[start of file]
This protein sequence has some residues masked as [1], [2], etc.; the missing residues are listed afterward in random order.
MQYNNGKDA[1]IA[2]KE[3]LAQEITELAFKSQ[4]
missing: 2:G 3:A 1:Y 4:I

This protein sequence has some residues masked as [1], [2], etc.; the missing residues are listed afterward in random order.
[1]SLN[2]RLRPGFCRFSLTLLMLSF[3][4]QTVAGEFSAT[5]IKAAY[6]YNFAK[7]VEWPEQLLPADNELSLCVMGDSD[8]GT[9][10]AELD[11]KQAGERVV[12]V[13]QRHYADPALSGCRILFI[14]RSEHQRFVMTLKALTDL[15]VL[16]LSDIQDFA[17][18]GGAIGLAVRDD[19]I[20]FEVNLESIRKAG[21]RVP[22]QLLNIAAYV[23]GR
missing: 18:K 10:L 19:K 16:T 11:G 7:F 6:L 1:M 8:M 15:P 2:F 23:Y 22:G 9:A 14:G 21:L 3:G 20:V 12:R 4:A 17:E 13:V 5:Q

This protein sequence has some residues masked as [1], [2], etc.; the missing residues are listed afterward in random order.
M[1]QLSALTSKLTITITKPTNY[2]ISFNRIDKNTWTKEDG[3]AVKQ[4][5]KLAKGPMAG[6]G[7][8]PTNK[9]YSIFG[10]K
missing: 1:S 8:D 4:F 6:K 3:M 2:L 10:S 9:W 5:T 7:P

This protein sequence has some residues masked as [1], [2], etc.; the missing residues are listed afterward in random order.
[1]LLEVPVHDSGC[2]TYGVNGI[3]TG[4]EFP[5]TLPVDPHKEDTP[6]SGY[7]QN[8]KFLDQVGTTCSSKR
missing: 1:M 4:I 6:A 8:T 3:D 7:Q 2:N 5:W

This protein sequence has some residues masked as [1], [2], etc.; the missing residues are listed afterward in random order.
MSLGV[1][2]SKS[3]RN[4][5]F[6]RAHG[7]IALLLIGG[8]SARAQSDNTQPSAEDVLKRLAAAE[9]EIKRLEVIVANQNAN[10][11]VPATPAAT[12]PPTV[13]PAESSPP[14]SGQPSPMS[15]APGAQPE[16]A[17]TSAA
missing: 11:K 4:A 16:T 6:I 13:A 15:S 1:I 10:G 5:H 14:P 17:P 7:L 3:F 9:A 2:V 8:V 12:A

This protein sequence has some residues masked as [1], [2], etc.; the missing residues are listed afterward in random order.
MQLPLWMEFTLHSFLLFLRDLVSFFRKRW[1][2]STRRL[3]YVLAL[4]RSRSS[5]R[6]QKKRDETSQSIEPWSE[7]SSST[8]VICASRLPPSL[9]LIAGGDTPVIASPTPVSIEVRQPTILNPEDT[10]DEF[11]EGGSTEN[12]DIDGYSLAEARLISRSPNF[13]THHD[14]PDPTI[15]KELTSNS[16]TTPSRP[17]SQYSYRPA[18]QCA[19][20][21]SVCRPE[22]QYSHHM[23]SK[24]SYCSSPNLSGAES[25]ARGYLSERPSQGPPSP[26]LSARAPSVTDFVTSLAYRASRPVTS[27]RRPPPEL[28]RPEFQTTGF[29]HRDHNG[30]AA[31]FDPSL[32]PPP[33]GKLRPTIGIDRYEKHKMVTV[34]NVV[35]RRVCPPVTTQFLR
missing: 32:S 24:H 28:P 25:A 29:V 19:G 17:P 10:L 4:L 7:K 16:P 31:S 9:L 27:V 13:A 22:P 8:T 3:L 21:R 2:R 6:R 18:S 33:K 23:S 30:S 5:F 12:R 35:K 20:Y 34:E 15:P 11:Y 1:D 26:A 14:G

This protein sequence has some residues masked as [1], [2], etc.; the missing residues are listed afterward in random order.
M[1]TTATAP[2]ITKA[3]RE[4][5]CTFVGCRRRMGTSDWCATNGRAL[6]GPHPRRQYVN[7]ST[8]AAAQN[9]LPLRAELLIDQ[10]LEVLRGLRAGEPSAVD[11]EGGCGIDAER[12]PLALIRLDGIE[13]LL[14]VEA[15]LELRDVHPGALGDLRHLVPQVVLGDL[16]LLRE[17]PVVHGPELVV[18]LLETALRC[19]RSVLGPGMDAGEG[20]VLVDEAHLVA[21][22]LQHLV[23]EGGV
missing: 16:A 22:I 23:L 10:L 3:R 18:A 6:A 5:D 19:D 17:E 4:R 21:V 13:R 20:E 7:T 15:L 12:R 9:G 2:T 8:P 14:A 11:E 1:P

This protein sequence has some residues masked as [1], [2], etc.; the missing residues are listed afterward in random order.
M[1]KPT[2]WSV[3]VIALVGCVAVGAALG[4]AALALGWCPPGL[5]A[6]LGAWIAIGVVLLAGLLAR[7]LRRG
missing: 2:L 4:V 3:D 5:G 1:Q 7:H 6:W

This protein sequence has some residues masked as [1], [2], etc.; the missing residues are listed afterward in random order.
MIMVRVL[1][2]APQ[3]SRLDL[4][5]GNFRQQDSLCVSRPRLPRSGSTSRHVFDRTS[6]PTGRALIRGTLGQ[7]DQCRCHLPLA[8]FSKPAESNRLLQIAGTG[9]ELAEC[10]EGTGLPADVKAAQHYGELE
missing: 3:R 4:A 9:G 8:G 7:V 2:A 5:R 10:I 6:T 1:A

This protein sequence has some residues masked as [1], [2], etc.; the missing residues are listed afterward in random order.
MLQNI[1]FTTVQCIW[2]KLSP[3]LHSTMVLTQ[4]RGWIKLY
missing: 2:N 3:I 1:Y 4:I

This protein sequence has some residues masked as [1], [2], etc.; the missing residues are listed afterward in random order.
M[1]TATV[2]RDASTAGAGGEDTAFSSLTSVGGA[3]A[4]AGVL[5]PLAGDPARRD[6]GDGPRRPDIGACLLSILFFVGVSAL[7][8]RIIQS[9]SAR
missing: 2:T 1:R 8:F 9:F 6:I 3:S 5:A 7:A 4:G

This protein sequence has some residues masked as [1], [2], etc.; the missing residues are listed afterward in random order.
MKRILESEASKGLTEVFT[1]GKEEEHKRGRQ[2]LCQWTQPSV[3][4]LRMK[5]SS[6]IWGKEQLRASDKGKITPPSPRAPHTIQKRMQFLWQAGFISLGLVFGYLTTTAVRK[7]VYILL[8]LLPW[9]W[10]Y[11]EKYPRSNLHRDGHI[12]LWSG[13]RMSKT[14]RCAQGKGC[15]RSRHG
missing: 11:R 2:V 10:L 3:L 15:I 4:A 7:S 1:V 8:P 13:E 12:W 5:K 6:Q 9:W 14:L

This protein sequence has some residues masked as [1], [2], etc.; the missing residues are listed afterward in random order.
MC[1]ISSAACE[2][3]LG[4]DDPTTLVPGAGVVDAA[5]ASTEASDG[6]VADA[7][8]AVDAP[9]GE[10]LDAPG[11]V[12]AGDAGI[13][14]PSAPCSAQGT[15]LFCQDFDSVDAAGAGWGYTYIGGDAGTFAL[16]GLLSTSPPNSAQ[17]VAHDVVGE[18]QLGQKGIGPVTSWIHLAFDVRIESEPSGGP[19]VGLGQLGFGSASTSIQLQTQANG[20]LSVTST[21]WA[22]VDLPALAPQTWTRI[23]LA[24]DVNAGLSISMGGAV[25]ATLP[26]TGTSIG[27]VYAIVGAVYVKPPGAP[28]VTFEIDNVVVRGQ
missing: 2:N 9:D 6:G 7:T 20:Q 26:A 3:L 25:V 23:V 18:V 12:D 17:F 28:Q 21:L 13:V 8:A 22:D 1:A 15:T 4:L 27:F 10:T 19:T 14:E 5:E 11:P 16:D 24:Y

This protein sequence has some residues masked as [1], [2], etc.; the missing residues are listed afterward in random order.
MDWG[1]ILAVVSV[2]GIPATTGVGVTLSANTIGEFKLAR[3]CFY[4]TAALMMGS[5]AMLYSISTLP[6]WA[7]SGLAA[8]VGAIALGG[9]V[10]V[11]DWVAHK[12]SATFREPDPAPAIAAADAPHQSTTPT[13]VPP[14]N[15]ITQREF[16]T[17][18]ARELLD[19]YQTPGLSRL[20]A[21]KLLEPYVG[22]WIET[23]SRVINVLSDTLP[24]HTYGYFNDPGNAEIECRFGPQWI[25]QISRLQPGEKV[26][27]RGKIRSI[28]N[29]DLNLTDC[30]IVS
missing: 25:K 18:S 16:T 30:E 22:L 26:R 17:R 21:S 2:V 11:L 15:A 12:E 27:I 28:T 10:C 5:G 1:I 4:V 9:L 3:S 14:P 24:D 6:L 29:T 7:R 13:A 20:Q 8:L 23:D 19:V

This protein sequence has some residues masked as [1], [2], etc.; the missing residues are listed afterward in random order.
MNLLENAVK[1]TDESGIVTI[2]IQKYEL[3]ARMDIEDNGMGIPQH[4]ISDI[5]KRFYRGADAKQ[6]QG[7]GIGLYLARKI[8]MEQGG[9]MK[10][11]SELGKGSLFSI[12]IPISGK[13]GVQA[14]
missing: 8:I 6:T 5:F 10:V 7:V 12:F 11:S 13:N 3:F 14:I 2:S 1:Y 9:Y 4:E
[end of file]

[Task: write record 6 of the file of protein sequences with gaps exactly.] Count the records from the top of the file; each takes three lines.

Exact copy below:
This protein sequence has some residues masked as [1], [2], etc.; the missing residues are listed afterward in random order.
MQLPLWMEFTLHSFLLFLRDLVSFFRKRW[1][2]STRRL[3]YVLAL[4]RSRSS[5]R[6]QKKRDETSQSIEPWSE[7]SSST[8]VICASRLPPSL[9]LIAGGDTPVIASPTPVSIEVRQPTILNPEDT[10]DEF[11]EGGSTEN[12]DIDGYSLAEARLISRSPNF[13]THHD[14]PDPTI[15]KELTSNS[16]TTPSRP[17]SQYSYRPA[18]QCA[19][20][21]SVCRPE[22]QYSHHM[23]SK[24]SYCSSPNLSGAES[25]ARGYLSERPSQGPPSP[26]LSARAPSVTDFVTSLAYRASRPVTS[27]RRPPPEL[28]RPEFQTTGF[29]HRDHNG[30]AA[31]FDPSL[32]PPP[33]GKLRPTIGIDRYEKHKMVTV[34]NVV[35]RRVCPPVTTQFLR
missing: 32:S 24:H 28:P 25:A 29:V 19:G 17:P 10:L 4:L 7:K 16:P 31:S 9:L 27:V 13:A 22:P 8:T 3:L 21:R 2:R 6:R 18:S 33:K 23:S 30:S 5:F 12:R 35:K 20:Y 34:E 15:P 11:Y 1:D 26:A 14:G